Those three things go together, right? Louisa Bacio has kindly let me post some
rants thoughts on subtextual messages on her blog, which you can find here.
I was grumping about the lack of literary merit in most of the recent spam emails, and someone sent me a much better submission. Heck, if the publishers only take the top 5% of submissions, as I have heard, then this one would have made it two or three rounds up the acquisitions ladder.
It looked like a proper Paypal email, right down to the logo and an email addy that on first glance was legit. But there’s where it fell apart. Just the way dialog with subtext gives a different notion than do the words alone, the link within the email had an entirely different story to tell. That link would have directed me to some completely unrelated site, possibly a porn or malware site, hard to say. But Ebay will never deliberately direct me to an official site hosted on charter.com.
I was on to them before I ever clicked, and here’s how you can do it too. Hover your cursor over a suspect link but don’t click! Just holding the cursor above the link causes it to reveal its true destination at the lower left of your screen. This works in Windows Live email, it works on net based Gmail, heck, it even works on web pages. But if you have any reason to doubt a link will take you where it says it’s going to take you, hover. If the link promises a hop to YourBank but the lower left reveals http://hornysluts.com/index, you know where the truth lies.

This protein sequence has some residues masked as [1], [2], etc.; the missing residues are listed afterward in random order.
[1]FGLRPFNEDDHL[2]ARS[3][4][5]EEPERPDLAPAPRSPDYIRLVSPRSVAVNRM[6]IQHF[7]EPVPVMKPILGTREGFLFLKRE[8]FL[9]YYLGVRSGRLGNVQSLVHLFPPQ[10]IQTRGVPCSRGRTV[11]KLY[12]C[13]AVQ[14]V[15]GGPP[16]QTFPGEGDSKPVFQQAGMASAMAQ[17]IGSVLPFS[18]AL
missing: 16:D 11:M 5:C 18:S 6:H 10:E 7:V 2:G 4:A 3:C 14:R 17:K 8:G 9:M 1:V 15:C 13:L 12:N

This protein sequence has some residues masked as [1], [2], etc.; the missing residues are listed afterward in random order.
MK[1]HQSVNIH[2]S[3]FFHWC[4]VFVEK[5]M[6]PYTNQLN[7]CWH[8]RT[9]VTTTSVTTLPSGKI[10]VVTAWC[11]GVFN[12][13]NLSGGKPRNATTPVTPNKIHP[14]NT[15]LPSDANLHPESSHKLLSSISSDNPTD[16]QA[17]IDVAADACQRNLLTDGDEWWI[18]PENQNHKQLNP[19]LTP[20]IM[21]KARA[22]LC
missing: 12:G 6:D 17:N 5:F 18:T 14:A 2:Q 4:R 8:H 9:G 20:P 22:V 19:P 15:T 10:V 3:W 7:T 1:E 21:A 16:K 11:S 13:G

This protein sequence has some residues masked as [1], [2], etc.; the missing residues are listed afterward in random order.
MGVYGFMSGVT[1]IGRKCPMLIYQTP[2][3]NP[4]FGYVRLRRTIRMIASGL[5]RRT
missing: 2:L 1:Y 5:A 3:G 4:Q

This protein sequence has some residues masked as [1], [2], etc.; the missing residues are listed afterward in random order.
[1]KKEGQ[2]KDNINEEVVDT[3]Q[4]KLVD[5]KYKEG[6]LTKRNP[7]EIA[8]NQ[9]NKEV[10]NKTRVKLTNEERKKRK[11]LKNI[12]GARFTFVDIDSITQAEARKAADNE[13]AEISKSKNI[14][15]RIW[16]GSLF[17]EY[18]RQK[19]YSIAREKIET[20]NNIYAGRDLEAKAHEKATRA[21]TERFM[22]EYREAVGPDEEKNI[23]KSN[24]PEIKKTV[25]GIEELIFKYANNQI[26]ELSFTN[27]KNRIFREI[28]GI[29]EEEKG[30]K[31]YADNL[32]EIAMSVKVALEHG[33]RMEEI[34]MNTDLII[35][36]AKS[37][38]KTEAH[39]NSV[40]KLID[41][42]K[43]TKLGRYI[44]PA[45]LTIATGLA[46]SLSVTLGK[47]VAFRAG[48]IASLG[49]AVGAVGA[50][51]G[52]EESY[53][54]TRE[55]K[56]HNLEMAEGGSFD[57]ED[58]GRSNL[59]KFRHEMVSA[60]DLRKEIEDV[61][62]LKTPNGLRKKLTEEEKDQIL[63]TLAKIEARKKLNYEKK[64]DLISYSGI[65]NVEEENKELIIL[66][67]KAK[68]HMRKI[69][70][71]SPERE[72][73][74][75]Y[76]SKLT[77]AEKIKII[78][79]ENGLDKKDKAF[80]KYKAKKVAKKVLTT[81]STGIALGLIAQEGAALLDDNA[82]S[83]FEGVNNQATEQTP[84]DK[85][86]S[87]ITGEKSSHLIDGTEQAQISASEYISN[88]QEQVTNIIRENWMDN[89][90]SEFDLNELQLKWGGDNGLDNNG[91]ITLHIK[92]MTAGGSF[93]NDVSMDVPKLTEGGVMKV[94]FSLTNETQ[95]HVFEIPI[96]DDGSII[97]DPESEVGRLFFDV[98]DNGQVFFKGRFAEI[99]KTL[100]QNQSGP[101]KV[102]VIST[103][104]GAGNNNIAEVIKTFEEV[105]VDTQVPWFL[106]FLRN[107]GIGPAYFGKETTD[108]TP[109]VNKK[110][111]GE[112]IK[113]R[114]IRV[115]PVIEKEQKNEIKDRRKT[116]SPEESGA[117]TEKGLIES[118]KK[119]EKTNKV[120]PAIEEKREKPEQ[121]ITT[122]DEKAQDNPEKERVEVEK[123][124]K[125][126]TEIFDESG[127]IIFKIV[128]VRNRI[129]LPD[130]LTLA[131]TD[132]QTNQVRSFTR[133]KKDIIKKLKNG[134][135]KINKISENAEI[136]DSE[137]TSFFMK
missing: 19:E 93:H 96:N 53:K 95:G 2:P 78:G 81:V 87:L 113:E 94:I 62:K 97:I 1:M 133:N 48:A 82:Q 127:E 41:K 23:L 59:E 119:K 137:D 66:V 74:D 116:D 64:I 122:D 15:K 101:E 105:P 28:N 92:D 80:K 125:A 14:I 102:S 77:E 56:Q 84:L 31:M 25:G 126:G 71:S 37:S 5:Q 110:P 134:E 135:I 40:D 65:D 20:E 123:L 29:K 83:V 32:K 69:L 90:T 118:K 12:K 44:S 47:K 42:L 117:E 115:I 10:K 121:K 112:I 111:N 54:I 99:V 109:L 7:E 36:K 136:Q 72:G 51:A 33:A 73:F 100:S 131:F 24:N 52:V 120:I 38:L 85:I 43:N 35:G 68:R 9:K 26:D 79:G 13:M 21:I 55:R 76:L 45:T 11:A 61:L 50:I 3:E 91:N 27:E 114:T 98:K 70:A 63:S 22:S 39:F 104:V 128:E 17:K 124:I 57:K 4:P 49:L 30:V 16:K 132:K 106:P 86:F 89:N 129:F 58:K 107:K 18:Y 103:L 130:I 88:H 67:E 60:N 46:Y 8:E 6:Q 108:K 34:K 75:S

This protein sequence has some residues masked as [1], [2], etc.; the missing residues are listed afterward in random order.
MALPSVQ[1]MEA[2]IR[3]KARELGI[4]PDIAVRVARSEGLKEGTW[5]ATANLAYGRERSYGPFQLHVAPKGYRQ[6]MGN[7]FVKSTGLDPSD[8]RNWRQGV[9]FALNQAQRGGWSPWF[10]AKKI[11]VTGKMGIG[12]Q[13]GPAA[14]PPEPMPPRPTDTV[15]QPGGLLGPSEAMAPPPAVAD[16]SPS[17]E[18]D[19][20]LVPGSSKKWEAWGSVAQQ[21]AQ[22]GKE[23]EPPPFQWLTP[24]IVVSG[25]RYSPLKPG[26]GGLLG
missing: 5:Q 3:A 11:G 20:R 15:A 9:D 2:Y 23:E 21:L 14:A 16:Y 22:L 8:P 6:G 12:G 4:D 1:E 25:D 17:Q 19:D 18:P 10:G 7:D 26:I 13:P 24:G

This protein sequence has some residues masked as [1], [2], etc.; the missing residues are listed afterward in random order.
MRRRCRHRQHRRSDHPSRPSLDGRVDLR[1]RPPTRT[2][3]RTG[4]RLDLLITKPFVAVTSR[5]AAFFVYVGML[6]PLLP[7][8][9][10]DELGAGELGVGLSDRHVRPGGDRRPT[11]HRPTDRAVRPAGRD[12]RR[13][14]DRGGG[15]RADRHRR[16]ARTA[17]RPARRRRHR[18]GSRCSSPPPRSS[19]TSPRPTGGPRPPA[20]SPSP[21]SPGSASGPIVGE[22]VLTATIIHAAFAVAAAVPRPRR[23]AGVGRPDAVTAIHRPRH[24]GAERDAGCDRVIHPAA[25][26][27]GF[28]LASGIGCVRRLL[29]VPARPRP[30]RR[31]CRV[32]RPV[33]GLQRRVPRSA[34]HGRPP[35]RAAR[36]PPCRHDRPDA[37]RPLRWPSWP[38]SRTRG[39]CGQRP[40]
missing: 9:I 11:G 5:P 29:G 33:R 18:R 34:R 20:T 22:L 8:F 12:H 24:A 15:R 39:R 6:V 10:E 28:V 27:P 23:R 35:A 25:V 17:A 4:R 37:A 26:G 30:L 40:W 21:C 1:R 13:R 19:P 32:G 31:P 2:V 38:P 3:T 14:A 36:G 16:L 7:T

After all, in dialog with subtext, it’s the subtext that’s the real message.
Here’s a link to practice on: hop over to Dreamspinner to read the blurb for The Rare Event.